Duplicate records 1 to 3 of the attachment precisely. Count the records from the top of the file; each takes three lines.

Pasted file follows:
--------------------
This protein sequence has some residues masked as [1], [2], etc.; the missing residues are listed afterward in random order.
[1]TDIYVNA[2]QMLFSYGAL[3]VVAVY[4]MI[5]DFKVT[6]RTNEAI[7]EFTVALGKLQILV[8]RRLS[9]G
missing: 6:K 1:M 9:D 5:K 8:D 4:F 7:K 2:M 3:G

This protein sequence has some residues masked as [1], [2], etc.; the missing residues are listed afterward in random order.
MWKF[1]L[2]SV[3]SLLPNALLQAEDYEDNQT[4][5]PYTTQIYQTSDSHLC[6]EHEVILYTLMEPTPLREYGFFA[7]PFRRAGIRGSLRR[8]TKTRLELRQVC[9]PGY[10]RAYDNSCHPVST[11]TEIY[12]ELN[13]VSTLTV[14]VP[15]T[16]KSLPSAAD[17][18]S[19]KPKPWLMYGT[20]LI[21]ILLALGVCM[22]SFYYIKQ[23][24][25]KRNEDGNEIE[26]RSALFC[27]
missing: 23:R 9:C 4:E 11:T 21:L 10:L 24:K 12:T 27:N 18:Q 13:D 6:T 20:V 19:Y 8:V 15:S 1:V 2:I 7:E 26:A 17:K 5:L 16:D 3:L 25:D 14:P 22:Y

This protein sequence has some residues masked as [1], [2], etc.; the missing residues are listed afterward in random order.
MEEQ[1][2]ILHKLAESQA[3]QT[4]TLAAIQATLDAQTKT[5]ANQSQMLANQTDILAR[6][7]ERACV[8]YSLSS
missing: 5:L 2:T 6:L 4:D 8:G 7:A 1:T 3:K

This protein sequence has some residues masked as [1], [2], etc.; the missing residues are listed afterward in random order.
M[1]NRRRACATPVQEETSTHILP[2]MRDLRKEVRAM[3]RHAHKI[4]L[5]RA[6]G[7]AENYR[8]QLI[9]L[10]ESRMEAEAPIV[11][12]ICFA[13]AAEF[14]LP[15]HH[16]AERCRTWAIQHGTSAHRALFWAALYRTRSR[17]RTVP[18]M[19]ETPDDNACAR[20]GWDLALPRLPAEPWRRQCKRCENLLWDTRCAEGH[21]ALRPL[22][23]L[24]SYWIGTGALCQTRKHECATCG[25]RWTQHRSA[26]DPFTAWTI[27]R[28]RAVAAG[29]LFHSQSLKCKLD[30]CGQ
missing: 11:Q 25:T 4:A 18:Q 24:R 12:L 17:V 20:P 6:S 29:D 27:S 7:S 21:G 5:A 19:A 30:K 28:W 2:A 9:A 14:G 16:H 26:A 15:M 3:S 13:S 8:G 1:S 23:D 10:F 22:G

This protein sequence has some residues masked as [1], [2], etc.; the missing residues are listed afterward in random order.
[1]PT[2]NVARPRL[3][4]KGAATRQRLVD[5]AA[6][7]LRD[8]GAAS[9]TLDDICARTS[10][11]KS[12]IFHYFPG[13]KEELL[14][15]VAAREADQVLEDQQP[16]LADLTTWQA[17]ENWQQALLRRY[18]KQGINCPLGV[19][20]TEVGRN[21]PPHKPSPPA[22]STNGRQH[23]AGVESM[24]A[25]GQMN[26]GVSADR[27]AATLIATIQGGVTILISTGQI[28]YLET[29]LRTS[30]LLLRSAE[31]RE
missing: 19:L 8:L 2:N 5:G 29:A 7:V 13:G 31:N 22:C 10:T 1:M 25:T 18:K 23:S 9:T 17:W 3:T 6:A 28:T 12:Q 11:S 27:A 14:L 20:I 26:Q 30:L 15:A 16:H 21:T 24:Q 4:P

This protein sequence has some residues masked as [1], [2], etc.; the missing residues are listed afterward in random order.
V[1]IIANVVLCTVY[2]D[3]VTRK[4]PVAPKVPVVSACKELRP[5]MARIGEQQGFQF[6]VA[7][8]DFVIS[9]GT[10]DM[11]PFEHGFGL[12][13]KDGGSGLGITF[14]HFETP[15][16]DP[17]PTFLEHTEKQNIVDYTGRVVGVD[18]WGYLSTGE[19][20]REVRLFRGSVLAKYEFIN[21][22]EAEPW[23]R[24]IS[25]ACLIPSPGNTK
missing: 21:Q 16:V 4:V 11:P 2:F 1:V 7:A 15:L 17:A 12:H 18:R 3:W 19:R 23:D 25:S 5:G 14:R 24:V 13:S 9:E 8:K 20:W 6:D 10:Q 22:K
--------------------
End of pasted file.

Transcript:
This protein sequence has some residues masked as [1], [2], etc.; the missing residues are listed afterward in random order.
[1]TDIYVNA[2]QMLFSYGAL[3]VVAVY[4]MI[5]DFKVT[6]RTNEAI[7]EFTVALGKLQILV[8]RRLS[9]G
missing: 6:K 1:M 9:D 5:K 8:D 4:F 7:K 2:M 3:G

This protein sequence has some residues masked as [1], [2], etc.; the missing residues are listed afterward in random order.
MWKF[1]L[2]SV[3]SLLPNALLQAEDYEDNQT[4][5]PYTTQIYQTSDSHLC[6]EHEVILYTLMEPTPLREYGFFA[7]PFRRAGIRGSLRR[8]TKTRLELRQVC[9]PGY[10]RAYDNSCHPVST[11]TEIY[12]ELN[13]VSTLTV[14]VP[15]T[16]KSLPSAAD[17][18]S[19]KPKPWLMYGT[20]LI[21]ILLALGVCM[22]SFYYIKQ[23][24][25]KRNEDGNEIE[26]RSALFC[27]
missing: 23:R 9:C 4:E 11:T 21:L 10:L 24:K 12:T 27:N 18:Q 13:D 6:T 20:V 19:Y 8:V 15:S 1:V 2:I 7:E 26:A 17:K 5:L 16:D 3:L 25:D 14:P 22:Y

This protein sequence has some residues masked as [1], [2], etc.; the missing residues are listed afterward in random order.
MEEQ[1][2]ILHKLAESQA[3]QT[4]TLAAIQATLDAQTKT[5]ANQSQMLANQTDILAR[6][7]ERACV[8]YSLSS
missing: 5:L 2:T 6:L 4:D 8:G 7:A 1:T 3:K